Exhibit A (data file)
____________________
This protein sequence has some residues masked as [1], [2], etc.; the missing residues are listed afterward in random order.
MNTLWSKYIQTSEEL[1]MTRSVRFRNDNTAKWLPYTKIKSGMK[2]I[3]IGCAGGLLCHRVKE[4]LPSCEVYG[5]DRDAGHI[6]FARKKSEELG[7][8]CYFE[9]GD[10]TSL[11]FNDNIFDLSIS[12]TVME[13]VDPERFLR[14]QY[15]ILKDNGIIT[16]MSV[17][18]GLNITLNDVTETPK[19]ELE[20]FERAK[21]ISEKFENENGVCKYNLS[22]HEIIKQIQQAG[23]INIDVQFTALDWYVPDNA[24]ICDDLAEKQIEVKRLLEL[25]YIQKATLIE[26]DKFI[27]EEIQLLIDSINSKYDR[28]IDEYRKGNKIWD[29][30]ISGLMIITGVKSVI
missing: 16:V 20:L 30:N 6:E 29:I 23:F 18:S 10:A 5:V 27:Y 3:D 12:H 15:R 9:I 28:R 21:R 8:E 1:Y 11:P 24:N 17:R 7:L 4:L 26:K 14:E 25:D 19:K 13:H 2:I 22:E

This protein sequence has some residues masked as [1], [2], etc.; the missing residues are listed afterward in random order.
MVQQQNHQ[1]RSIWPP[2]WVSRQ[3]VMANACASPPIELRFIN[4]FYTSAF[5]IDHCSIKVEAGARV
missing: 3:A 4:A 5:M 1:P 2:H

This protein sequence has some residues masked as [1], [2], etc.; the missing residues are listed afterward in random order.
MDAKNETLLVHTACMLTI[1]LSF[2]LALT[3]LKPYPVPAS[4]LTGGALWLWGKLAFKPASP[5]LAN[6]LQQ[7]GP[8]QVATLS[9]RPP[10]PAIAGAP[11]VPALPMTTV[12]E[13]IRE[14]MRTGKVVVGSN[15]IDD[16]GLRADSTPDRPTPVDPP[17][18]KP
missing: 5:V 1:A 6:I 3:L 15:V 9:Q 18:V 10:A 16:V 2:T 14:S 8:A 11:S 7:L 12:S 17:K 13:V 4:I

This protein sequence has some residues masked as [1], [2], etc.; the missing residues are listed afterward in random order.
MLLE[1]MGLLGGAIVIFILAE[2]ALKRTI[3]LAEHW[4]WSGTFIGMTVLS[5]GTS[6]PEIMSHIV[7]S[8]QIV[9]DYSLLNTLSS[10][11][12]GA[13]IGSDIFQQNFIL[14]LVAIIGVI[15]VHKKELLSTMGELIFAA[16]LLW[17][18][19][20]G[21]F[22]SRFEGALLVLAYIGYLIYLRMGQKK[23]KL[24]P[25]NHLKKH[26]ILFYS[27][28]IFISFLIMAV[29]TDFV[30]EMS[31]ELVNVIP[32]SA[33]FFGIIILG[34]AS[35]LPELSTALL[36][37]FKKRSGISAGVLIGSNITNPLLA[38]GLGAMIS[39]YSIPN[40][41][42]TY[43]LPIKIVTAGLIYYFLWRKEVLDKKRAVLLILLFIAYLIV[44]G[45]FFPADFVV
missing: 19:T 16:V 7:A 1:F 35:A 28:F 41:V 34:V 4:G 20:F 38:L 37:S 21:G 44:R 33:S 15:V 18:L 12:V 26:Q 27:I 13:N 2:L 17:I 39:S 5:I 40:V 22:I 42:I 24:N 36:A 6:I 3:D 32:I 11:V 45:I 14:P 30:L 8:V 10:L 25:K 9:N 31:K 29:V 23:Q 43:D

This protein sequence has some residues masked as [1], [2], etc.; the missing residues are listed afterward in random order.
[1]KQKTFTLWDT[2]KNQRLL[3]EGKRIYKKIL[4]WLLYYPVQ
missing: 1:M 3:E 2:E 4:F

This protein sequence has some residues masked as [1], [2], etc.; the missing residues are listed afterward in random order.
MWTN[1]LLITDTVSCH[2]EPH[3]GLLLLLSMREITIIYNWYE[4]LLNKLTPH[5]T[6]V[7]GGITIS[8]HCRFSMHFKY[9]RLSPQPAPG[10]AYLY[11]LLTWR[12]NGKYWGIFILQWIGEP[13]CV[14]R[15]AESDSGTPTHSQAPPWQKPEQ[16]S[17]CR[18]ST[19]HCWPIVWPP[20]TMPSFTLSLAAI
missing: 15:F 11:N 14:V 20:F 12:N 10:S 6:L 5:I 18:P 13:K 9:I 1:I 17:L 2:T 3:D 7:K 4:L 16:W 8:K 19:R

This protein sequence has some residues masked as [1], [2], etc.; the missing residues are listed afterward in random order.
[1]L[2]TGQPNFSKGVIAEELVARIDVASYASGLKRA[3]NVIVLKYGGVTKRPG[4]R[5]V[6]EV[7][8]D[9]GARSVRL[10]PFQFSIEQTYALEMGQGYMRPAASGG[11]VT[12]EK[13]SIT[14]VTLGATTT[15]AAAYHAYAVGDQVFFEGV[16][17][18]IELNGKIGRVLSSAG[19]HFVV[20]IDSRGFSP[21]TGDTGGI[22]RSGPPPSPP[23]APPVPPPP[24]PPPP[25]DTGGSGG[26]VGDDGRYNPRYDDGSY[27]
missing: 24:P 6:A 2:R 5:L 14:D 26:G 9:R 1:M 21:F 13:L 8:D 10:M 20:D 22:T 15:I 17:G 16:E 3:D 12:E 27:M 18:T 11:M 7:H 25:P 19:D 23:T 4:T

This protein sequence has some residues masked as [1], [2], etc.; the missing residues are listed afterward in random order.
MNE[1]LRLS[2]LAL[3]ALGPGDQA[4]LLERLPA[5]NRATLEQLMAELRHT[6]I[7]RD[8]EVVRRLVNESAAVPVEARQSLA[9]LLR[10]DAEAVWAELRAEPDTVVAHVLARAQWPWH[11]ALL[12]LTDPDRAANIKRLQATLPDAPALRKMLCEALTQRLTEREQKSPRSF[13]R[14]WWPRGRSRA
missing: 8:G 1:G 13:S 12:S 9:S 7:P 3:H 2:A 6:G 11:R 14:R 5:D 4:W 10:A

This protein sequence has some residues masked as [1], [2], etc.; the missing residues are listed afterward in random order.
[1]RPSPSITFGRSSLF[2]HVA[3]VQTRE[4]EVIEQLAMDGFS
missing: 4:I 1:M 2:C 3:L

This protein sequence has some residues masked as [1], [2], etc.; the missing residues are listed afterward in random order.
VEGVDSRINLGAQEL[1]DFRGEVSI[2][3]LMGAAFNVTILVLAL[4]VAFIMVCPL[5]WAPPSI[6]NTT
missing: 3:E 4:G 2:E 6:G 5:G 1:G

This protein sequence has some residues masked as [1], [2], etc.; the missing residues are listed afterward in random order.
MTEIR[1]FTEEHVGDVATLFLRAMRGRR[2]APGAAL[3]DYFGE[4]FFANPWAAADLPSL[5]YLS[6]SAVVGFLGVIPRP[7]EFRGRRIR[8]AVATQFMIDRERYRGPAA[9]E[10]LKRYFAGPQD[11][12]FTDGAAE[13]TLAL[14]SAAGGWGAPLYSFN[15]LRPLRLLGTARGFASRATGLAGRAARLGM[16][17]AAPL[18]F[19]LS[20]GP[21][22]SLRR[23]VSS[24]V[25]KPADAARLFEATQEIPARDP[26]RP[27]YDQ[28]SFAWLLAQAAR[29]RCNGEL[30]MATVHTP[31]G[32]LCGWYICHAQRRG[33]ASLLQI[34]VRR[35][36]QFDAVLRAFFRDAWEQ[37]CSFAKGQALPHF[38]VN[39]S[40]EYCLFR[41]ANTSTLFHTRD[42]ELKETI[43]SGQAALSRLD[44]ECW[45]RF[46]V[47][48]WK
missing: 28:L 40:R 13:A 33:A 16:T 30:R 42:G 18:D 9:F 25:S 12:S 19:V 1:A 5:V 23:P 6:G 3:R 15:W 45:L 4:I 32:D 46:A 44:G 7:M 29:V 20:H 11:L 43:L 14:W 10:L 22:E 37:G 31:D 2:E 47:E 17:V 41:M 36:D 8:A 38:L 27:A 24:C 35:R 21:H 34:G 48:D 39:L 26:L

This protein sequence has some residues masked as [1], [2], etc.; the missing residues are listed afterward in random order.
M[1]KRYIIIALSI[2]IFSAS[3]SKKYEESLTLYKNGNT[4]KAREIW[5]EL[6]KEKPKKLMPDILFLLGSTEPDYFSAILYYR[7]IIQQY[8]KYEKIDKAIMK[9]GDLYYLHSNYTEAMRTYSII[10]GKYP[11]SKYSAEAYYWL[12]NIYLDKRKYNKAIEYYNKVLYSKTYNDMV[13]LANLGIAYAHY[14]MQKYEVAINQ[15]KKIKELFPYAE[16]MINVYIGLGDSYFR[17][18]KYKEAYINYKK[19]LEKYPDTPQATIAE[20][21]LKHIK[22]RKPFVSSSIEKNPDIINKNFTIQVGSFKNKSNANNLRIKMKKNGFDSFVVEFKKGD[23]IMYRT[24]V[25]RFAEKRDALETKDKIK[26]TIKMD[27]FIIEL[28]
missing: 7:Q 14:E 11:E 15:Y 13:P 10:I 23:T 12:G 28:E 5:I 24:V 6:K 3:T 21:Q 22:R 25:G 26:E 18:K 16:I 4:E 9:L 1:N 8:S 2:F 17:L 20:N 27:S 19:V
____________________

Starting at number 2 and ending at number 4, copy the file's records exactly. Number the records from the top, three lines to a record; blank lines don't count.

This protein sequence has some residues masked as [1], [2], etc.; the missing residues are listed afterward in random order.
MVQQQNHQ[1]RSIWPP[2]WVSRQ[3]VMANACASPPIELRFIN[4]FYTSAF[5]IDHCSIKVEAGARV
missing: 3:A 4:A 5:M 1:P 2:H

This protein sequence has some residues masked as [1], [2], etc.; the missing residues are listed afterward in random order.
MDAKNETLLVHTACMLTI[1]LSF[2]LALT[3]LKPYPVPAS[4]LTGGALWLWGKLAFKPASP[5]LAN[6]LQQ[7]GP[8]QVATLS[9]RPP[10]PAIAGAP[11]VPALPMTTV[12]E[13]IRE[14]MRTGKVVVGSN[15]IDD[16]GLRADSTPDRPTPVDPP[17][18]KP
missing: 5:V 1:A 6:I 3:L 15:V 9:Q 18:V 10:A 16:V 2:T 14:S 8:A 11:S 7:L 12:S 17:K 13:V 4:I

This protein sequence has some residues masked as [1], [2], etc.; the missing residues are listed afterward in random order.
MLLE[1]MGLLGGAIVIFILAE[2]ALKRTI[3]LAEHW[4]WSGTFIGMTVLS[5]GTS[6]PEIMSHIV[7]S[8]QIV[9]DYSLLNTLSS[10][11][12]GA[13]IGSDIFQQNFIL[14]LVAIIGVI[15]VHKKELLSTMGELIFAA[16]LLW[17][18][19][20]G[21]F[22]SRFEGALLVLAYIGYLIYLRMGQKK[23]KL[24]P[25]NHLKKH[26]ILFYS[27][28]IFISFLIMAV[29]TDFV[30]EMS[31]ELVNVIP[32]SA[33]FFGIIILG[34]AS[35]LPELSTALL[36][37]FKKRSGISAGVLIGSNITNPLLA[38]GLGAMIS[39]YSIPN[40][41][42]TY[43]LPIKIVTAGLIYYFLWRKEVLDKKRAVLLILLFIAYLIV[44]G[45]FFPADFVV
missing: 19:T 16:V 7:A 1:F 35:A 28:F 41:V 34:V 4:G 20:F 38:L 37:S 21:G 44:R 33:S 15:V 18:L 12:V 26:Q 27:I 13:N 2:L 17:I 39:S 5:I 40:V 22:I 42:I 24:N 36:A 6:I 3:D 32:I 11:V 45:I 14:P 30:L 8:V 10:L 25:K 9:N 31:K 29:V 23:Q 43:D